Yuri Elkaim - 5 Effective Exercises for Pinched Nerve in Lower Back

5 Effective Exercises for Pinched Nerve in Lower Back

Do you ever experience intense pain and stiffness in your lower back? You’re not alone! Millions of people suffer from pinched nerves in the lower back, which can really put a damper on daily activities. Luckily, there are some exercises that can help alleviate symptoms and promote healing.

Image of a woman streching her lower back. Source: Pexels - Effective Exercises for Pinched Nerve in Lower Back

A pinched nerve is when there’s too much pressure on a nerve, causing it to get compressed. This can happen for various reasons, like herniated discs, spinal stenosis, or sciatica. It’s important to recognize the symptoms of a pinched nerve and to understand how exercises can help manage it effectively.

Best exercises for a pinched nerve in the lower back

Pinched nerves in the lower back can cause sharp pain, numbness, and other uncomfortable symptoms. There are several exercises and techniques that can help to relax and alleviate the pain caused by a pinched nerve in the lower back. Here are some exercises that can help:

1. Nerve Glides

Nerve glides or neurodynamics exercises gently floss and stretch the irritated nerve to reduce sensitivity, pain, and swelling. The technique involves slow and controlled movements of specific body parts to stretch irritated nerves and promote their smooth and regular movement.

How to do it:

Sciatic Nerve Glide in Supine Position:

  • Lie on your back and raise one leg, taking hold of it behind the knee.
  • Start with the raised knee bent, then slowly straighten it, stopping when you feel a stretch down the back of your thigh and knee.
  • Keep your toes pulled back towards your head so the sole of your foot is facing up to the ceiling.

Sciatic Nerve Glide for sciatic pain:

  • Lie on your back.
  • Grab the backside of the thigh of the leg you feel sciatic pain in and gently pull it into a tabletop position so that your knee is over your hip.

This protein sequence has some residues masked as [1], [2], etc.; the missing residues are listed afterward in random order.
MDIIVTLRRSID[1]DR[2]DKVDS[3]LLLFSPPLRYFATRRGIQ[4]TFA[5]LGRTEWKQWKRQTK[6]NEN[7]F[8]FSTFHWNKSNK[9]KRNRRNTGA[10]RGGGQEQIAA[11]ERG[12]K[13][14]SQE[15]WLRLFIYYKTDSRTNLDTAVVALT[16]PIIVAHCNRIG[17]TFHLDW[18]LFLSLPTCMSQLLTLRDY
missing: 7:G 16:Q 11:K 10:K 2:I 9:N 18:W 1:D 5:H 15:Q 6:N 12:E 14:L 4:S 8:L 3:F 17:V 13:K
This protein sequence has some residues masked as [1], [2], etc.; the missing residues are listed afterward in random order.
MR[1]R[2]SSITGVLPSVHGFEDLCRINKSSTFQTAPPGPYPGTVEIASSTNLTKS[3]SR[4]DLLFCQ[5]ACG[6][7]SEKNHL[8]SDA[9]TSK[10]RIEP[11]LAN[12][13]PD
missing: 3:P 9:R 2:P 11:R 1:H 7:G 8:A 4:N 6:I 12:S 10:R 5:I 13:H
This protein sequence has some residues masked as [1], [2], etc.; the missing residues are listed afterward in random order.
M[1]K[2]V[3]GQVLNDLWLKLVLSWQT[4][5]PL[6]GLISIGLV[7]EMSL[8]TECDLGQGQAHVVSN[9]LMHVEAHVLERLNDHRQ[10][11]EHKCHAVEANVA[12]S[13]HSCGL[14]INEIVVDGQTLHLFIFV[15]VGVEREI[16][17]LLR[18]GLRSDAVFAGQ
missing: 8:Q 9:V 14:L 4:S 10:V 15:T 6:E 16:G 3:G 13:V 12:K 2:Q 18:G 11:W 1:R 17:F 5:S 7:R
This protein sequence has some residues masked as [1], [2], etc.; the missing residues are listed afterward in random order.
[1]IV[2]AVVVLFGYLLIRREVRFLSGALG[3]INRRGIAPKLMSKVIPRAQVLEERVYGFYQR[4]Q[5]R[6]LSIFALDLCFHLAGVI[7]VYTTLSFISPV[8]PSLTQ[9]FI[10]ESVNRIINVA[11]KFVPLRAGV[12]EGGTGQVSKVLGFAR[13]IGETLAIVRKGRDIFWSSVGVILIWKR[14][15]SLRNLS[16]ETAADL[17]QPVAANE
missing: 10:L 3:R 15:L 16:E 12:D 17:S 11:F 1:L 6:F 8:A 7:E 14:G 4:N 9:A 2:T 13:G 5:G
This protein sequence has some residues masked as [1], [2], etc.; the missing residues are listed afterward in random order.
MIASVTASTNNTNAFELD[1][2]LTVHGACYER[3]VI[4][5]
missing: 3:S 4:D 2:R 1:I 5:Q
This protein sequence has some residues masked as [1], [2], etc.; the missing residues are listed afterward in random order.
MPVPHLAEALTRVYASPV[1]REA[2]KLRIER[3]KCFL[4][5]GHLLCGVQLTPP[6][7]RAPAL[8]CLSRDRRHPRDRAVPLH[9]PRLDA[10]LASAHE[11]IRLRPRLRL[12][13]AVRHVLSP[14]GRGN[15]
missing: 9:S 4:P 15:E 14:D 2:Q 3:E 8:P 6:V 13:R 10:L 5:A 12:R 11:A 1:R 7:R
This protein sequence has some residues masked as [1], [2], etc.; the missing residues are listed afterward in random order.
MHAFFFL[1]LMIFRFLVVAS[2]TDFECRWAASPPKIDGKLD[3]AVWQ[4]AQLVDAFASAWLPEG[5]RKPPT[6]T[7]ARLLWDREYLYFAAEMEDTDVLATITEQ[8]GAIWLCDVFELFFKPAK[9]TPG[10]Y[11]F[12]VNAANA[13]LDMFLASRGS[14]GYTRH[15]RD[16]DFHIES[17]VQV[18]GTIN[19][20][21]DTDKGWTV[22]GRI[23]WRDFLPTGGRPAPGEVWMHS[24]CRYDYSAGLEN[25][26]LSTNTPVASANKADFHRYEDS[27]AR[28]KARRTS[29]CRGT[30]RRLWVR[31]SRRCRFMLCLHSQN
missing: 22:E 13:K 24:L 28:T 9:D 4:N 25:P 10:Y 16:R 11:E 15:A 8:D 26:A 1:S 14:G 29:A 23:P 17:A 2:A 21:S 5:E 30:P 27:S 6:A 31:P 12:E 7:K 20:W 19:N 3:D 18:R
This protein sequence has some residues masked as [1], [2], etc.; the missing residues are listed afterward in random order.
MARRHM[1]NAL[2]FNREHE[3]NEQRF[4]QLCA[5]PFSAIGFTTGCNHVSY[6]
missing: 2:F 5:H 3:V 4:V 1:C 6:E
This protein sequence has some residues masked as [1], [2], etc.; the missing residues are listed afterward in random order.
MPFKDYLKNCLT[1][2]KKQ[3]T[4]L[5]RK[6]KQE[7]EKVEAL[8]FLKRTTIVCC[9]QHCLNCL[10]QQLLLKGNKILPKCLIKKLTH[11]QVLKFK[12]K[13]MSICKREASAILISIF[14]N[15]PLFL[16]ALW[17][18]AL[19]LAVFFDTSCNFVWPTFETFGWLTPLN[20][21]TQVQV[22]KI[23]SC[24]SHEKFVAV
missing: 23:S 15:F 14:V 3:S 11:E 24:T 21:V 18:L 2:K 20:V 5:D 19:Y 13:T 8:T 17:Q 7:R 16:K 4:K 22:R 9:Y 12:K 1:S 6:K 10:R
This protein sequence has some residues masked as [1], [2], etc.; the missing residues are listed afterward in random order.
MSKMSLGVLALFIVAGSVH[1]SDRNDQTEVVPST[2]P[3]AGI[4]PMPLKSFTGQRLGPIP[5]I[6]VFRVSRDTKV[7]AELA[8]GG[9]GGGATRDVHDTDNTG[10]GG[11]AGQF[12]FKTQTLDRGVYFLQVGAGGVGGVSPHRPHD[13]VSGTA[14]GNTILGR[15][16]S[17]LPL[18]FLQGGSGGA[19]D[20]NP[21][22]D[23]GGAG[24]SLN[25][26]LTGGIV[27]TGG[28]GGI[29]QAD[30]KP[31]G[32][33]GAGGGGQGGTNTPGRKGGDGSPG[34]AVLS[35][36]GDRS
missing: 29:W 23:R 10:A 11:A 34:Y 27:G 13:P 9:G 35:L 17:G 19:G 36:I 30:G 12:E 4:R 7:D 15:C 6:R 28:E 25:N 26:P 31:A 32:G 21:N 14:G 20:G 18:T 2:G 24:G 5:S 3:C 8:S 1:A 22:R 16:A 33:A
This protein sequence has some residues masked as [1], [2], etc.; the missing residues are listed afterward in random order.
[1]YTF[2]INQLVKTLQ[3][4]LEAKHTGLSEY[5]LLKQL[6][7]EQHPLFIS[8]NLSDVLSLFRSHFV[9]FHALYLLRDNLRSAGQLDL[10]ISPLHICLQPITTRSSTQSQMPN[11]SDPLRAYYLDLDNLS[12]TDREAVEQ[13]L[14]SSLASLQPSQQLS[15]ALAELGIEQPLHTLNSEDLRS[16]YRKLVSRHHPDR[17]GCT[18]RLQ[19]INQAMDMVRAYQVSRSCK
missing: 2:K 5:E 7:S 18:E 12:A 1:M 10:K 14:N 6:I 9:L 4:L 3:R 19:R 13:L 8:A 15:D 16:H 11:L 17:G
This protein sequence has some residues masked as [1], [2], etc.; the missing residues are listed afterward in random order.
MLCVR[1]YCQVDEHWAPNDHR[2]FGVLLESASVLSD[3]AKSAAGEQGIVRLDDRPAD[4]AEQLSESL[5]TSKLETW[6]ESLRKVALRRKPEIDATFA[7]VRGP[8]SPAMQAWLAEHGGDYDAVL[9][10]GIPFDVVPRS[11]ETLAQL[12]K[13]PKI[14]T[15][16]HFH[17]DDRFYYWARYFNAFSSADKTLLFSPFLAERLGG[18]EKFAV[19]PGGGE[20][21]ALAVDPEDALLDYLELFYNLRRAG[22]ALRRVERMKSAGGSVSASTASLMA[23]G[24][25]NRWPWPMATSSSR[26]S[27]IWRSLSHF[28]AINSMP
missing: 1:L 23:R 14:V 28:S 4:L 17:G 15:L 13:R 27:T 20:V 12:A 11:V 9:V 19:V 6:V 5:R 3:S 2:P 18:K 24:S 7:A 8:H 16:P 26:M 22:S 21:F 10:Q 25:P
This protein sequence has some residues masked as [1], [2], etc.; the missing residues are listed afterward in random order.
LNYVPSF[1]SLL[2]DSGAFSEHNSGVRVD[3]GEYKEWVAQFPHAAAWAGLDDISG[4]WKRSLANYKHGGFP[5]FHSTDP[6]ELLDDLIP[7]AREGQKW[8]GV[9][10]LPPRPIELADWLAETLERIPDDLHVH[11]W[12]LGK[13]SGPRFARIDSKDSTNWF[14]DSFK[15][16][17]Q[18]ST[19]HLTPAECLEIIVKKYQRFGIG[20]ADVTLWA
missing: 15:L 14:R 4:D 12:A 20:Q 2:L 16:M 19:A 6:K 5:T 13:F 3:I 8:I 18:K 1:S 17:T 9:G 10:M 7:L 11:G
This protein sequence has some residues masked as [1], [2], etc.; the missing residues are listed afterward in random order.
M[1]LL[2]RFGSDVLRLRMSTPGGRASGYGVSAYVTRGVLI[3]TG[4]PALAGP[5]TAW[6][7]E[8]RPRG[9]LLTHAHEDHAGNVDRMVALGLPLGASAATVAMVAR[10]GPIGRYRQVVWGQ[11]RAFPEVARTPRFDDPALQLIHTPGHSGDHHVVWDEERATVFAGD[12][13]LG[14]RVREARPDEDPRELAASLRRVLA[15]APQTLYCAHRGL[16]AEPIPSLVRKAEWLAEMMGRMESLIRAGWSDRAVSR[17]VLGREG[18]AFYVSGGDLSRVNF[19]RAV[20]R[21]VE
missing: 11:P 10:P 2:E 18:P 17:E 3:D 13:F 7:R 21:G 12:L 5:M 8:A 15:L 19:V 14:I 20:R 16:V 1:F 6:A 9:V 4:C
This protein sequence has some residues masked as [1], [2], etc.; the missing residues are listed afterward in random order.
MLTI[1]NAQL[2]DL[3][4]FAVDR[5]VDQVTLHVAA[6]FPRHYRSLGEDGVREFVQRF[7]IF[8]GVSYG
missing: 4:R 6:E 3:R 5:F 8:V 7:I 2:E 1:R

• Alternate between flexing your foot as you lower your heel down towards your buttocks and pointing your toes as you extend your leg up towards the ceiling.

2. Stretching your hip flexors

Stretching your hip flexors can be beneficial for a pinched nerve in the lower back.

How to do it:

Begin in a standing position, take a step backward with one foot, and kneel down on your back knee. You should feel your weight shift to your back hip, which is where you will feel the stretch.

[Related: 1 Unusual Psoas Stretch That Will Relieve Your Back Pain]

3. Corner Stretch

How to do it:

Stand facing a corner and stagger your feet slightly. Bend your elbows and raise your arms to shoulder height. Place one forearm on each wall. Slowly lean your body toward the corner until you feel a nice stretch along the front of your chest. Hold for 20 seconds and then back away from the wall. Repeat three times.

Image of a man holding a person's leg while stretching. Source: Unsplash

4. Straight-leg raises

Straight-leg raises are a low-impact exercise that may help stretch the lower back muscles and reduce pressure on the nerve.

How to do it:

Lie on your back with your legs straight, and then slowly raise one leg until it’s perpendicular to the floor. Hold for a few seconds, then lower it back down. Repeat on the other side.

5. Knee-to-chest stretches

Knee-to-chest stretches can help to stretch the lower back muscles and reduce tension on the nerve. Begin by lying on your back with your knees bent and your feet flat on the floor.

How to do it:

Bring one knee up to your chest and hold it there with both hands. Hold the stretch for a few seconds, then lower your leg back down. Repeat on the other side.

[Related: Best Morning Stretch Routines to Revitalize Your Day]

Please remember to perform these exercises gently and consult with a healthcare professional before starting any new exercise routine, especially if you have an existing condition or are experiencing pain.

What is a pinched nerve?

A pinched nerve is a condition where a nerve is compressed or squeezed by surrounding tissues or structures, leading to pain, numbness, tingling, or weakness in the affected area. Pinched nerves can occur anywhere in the body but are most common in the neck, lower back, and wrists. One common cause of pinched nerves is a herniated disk in the spine, which can press on the nerves that run through the spinal cord.

Cervical radiculopathy, also known as a pinched nerve in the neck, can cause radiating pain, weakness, and numbness in the arms or hands due to compression of nerve roots in the neck. The symptoms of a pinched nerve can include numbness or decreased sensation in the area supplied by the nerve, sharp, aching, or burning pain that may radiate outward, tingling or pins and needles sensations, muscle weakness in the affected area, and frequent feeling that a foot or hand has “fallen asleep”.

Most cases of pinched nerves can be treated with nonsurgical methods such as rest, physical therapy, and medication. However, in severe cases, surgery may be necessary to relieve the compression on the affected nerve.